John and Anne Shults currently own the 77 acre farm. John’s grandfather, John T. Shults, purchased the property in 1908. The house, built in 1981, various barns, and 25 acres were sold to a young farmer to help him get established in farming, while John, Anne, and John’s mother live across the street and continue to grow crops and manage the rest of the farm, with the help of their son-in-law. Crops grown on the farm include hay, corn, wheat, soybeans, forage, and sweet peppers. Livestock raised include milk cows, beef cattle, and chickens. The family has participated in soil and water conservation and has met all required good management practices.
Franklin and Margaret Robinson, Robinson Home Farm, Mar ydel, Caroline County
Franklin and Margaret Robinson, currently reside on the 99 acre farm. Franklin’s grandmother originally purchased the land in 1899. The original farmhouse, built circa 1775, is still in use. Additional buildings on the farm include a meat house c.1948, corn crib c.1958, hog pen c.1960, cow shed c.1961 and various other barns. Crops grown on the farm include corn, soybeans, wheat, alfalfa, hay, peppers cucumbers, tomatoes, peas, sweet corn, and string beans. Livestock raised include beef and dairy cows, hogs, and chickens. The farm owner participates in the cover crop program, Mar yland Ag Land Preser vation Foundation, and various other best management practices. Additionally, they were named the Caroline County Soil Conservation Cooperator of the Year in 2006.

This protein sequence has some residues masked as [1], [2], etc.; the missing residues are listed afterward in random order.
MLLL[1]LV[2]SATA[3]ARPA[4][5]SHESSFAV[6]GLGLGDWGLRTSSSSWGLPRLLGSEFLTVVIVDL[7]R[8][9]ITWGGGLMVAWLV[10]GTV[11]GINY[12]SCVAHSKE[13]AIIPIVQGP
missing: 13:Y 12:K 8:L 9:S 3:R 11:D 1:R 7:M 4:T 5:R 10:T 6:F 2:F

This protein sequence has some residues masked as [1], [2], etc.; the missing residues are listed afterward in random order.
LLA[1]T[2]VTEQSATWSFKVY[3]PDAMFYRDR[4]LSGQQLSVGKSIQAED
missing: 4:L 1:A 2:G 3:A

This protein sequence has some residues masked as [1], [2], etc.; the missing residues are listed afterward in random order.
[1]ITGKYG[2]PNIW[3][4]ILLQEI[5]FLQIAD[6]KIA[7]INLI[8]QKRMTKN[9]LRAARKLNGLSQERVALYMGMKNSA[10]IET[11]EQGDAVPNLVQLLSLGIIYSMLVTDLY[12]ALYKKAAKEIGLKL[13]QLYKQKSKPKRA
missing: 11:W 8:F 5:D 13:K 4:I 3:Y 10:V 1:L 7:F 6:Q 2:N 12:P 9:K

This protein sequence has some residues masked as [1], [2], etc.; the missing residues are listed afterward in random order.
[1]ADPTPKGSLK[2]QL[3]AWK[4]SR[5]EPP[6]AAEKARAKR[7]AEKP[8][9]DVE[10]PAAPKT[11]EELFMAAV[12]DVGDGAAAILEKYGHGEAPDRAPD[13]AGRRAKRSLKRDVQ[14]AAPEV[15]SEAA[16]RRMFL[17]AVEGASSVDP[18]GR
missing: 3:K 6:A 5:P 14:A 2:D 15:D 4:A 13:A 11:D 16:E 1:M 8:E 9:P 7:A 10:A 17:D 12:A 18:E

Curtis Eberspacher, Drawbridge Farm, Cambridge, Dorchester County
Curtis Eberspacher is the 4th generation to own the 357 acre farm. Originally, the farm operated as a dairy farm until the early 1960s. Now a majority of the farm acres are enrolled in the Conservation Reserve Enhancement Program through USDA-NRCS.
Elizabeth Handley-Nagel, Kuebler Farm, Vienna, Dorchester County
Elizabeth (Libby) Handley-Nagel and Christian Nagel currently own and operate this 220 acre farm where they grow corn, wheat, and soybeans. Elizabeth’s great-grandfather, Karl Kuebler, originally purchased the farm in 1906. The farm utilizes many best management practices such as cover crops and conservation tillage practices. In 2005, Chris and Libby received the “Outstanding Cooperator of the Year” award from the Maryland Association of Soil Conservation Districts. Additionally, in 2006 they received the “Outstanding Agricultural Practices Award” from the Chesapeake Bay Program.